The Week in Arts: The delights of a musical journey from A to B

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Dead, despised and downright expensive - and yet it's back. The pop single has had its share of obituaries over the past two decades. So there were big smiles in record company offices this week when it was announced there was a 15 per cent rise in singles sales compared with last year.

Dead, despised and downright expensive - and yet it's back. The pop single has had its share of obituaries over the past two decades. So there were big smiles in record company offices this week when it was announced there was a 15 per cent rise in singles sales compared with last year.

One or two high-profile singles helped, not least Eamon's debut single, an epistle of expletive-filled hate to his ex-girlfriend, which sold 500,000 copies. But I believe there is one outstanding reason for the singles revival.

It is the £1.99 two-track single, a throwback to the 1960s vinyl format, where you always got two songs for your money, not one song in a variety of remixes and radio edits, as in recent years.

This did occasionally mean a double A-side (no guarantee of success, as what must be the best double A-side ever released, The Beatles' "Penny Lane" and "Strawberry Fields Forever" was kept off the number one spot by Engelbert Humperdinck). More usually, though, it meant an A-side and a B-side.

And what the two-track single of today has resurrected is one of the hidden glories of popular music, the B-side. The loss of the B-side was the one great shame of the switch from vinyl to compact disc. The B-side gave artists a chance to experiment beyond the confines of the need for a chart hit, and to make more personal statements. It gave record buyers the chance to discover.

The late comedian Marty Feldman even brought out a record called "The B-Side" in which, maintaining that no one ever listened to the B-side, he proceeded to insult all the big names of the day. "It's not true that Tony Blackburn has false teeth," he said. "His teeth are real - everything else about him is false."

But actually people did listen to B-sides. There was almost a covert thrill in so doing. On them could be found genuine classics such as John Lennon's iconic "I Am the Walrus (A-side, "Hello Goodbye") to cult favourites such as The Jam's "The Butterfly Collector" (A-side, "Strange Town").

The return of the B-side, less intriguingly named the second track, also does not bring with it the effort of turning over a disc. So some of its furtive pleasure is lost. Nevertheless, there is once more a secondary track, a chance for artists to flex their muscles and experiment on a single.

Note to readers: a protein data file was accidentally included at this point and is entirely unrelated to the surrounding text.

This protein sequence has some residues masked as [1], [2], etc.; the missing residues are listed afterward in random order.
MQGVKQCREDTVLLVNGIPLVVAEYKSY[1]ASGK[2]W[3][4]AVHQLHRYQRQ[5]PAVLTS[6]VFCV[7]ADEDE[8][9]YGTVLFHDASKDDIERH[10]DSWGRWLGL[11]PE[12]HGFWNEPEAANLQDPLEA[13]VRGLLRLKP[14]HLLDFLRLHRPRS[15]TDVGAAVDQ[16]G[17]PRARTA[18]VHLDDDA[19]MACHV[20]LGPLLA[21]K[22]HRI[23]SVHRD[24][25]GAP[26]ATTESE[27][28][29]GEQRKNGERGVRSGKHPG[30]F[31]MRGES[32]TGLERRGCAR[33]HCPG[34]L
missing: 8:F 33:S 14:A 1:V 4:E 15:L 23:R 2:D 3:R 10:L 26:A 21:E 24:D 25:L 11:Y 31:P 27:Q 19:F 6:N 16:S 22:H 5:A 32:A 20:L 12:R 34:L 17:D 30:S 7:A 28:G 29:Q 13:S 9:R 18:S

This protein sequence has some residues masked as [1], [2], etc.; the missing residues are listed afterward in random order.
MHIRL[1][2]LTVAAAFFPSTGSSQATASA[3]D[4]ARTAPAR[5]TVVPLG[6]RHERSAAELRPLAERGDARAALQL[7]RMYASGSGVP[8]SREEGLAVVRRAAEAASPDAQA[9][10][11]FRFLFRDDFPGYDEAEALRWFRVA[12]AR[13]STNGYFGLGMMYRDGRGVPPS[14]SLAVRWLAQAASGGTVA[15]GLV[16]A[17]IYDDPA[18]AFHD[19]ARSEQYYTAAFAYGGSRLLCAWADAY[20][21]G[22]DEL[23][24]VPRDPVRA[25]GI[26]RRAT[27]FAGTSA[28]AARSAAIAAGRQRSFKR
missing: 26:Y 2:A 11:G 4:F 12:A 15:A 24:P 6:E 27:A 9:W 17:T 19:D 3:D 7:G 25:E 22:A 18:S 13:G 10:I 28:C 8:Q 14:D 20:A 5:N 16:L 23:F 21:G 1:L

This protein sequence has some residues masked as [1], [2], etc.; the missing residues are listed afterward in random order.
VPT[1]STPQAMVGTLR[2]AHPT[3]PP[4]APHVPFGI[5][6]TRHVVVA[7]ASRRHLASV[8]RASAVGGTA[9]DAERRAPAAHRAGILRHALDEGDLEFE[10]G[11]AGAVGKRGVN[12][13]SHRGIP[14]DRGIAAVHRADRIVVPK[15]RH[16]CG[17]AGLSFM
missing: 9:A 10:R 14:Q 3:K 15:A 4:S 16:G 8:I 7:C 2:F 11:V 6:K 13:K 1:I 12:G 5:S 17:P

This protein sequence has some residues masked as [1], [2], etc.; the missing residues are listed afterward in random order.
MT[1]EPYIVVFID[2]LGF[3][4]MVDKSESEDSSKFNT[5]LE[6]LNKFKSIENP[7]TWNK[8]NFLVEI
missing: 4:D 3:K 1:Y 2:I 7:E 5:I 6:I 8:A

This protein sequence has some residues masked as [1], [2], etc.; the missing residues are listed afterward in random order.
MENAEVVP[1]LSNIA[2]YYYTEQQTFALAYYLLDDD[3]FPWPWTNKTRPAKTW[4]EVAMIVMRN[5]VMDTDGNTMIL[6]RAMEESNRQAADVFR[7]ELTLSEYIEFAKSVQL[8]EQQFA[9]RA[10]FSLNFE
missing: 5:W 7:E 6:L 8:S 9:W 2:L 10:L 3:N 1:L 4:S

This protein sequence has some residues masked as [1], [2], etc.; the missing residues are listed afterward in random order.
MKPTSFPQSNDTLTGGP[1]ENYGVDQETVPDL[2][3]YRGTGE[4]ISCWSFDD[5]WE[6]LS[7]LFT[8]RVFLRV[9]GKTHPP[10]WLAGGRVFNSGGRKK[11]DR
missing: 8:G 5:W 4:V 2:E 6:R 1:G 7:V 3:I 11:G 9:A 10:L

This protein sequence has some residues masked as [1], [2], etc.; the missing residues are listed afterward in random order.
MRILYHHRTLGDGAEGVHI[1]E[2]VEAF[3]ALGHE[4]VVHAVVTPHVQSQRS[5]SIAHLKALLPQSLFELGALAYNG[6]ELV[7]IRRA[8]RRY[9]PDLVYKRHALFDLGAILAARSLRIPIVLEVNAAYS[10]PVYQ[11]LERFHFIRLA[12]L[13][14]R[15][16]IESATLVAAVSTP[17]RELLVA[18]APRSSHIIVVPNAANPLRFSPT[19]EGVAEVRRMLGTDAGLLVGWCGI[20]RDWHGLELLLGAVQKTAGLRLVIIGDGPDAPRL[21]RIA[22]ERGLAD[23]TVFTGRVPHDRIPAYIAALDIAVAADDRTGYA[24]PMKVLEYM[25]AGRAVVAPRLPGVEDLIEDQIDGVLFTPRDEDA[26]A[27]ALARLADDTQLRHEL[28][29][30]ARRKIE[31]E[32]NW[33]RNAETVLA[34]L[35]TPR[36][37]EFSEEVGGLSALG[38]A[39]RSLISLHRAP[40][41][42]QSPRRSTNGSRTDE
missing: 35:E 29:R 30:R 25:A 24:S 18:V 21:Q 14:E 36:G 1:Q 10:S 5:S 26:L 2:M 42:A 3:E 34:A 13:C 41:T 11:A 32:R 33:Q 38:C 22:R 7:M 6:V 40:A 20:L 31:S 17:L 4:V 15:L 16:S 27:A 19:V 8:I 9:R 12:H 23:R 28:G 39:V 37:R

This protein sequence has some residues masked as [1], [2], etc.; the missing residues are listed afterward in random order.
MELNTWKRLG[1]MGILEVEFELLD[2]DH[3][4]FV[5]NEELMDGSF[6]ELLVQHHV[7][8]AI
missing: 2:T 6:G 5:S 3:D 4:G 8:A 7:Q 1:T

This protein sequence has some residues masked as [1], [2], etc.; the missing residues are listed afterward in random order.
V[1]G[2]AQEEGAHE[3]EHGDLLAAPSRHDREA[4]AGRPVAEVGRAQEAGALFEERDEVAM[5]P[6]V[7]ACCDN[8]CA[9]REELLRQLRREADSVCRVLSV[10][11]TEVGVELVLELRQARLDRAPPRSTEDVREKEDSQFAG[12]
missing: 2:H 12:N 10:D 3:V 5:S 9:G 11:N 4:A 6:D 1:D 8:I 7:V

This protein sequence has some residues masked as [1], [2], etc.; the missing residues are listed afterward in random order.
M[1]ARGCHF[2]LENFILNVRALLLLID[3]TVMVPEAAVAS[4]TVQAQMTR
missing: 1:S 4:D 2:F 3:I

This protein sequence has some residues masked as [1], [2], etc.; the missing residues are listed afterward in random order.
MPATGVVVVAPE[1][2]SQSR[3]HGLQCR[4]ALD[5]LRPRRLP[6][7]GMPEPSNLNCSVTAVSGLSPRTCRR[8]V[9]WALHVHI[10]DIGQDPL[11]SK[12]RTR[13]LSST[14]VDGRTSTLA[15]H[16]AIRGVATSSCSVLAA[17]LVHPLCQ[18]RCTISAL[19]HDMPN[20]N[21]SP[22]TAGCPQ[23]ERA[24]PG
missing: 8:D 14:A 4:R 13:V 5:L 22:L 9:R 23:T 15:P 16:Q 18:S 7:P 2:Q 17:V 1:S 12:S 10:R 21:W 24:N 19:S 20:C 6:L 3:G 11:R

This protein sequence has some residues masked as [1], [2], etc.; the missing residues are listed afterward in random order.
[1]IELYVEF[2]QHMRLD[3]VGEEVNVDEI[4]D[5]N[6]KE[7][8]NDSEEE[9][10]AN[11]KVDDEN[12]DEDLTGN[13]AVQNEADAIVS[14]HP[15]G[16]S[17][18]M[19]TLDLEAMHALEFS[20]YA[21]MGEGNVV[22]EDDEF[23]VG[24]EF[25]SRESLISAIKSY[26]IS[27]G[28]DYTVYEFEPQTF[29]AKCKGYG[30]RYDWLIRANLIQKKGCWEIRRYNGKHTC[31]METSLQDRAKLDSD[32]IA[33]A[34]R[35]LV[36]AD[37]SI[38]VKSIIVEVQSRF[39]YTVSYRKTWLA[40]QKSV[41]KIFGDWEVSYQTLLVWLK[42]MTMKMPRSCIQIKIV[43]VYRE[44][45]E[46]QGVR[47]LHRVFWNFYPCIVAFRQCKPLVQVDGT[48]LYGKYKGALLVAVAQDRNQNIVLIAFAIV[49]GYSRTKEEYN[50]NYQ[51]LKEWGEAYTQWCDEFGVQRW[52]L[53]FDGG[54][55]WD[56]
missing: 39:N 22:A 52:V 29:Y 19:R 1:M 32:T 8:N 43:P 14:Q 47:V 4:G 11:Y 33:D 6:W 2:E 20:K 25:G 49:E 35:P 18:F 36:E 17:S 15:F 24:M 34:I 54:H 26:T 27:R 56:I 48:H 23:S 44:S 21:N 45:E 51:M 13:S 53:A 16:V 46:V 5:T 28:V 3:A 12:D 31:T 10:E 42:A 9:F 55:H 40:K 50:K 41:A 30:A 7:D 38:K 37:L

So maybe we can look forward to a romantic ballad about friendship from The Libertines, a meditation on celibacy from Kelis, and Eamon crooning "We Can Work It Out".

Material Girl does not come cheap

Every highly successful artist has his or her own dedicated audience, and Madonna's main constituency is women who were growing up when she was at her peak in the late 1980s and early 1990s.

Certainly, this was the gender and age group most in evidence at the show which I attended at Wembley Arena in London this week, a memorable show that was brilliantly executed, choreographed and designed. And surely Madonna should win some award for singing while in the crab position. But these fans, who grew up with the singer, must have grown into very well-paid jobs. Price isn't everything, but £150 for the best seats and £90 for the "cheap" seats must be excluding an awful lot of the less affluent fans.

I'm used to high prices in the performing arts, but even I did a double take when I went to buy an official programme and found it priced at £25. Madonna knows how to put on a great show. But £25 for a programme! She makes West End theatre owners look like philanthropists.

¿ For all the talk of standing ovations and "spontaneous" encores, it's extremely rare for an audience to continue applauding after the house lights are switched on. In theatres, concert halls and at rock gigs, an audience can be in ecstasy one moment, and politely heading for the exit the next. Even Madonna's fans ceased clapping the moment the lights came up.

But this week I found an audience that refused to be silenced. It was at Glyndebourne for one of the last performances of its 15-year-old production of Janacek's opera Jenufa. It was a riveting production, and the lights failed to stop either the applause or the stamping of high-quality footwear. Unfortunately, Janacek did not write an encore.

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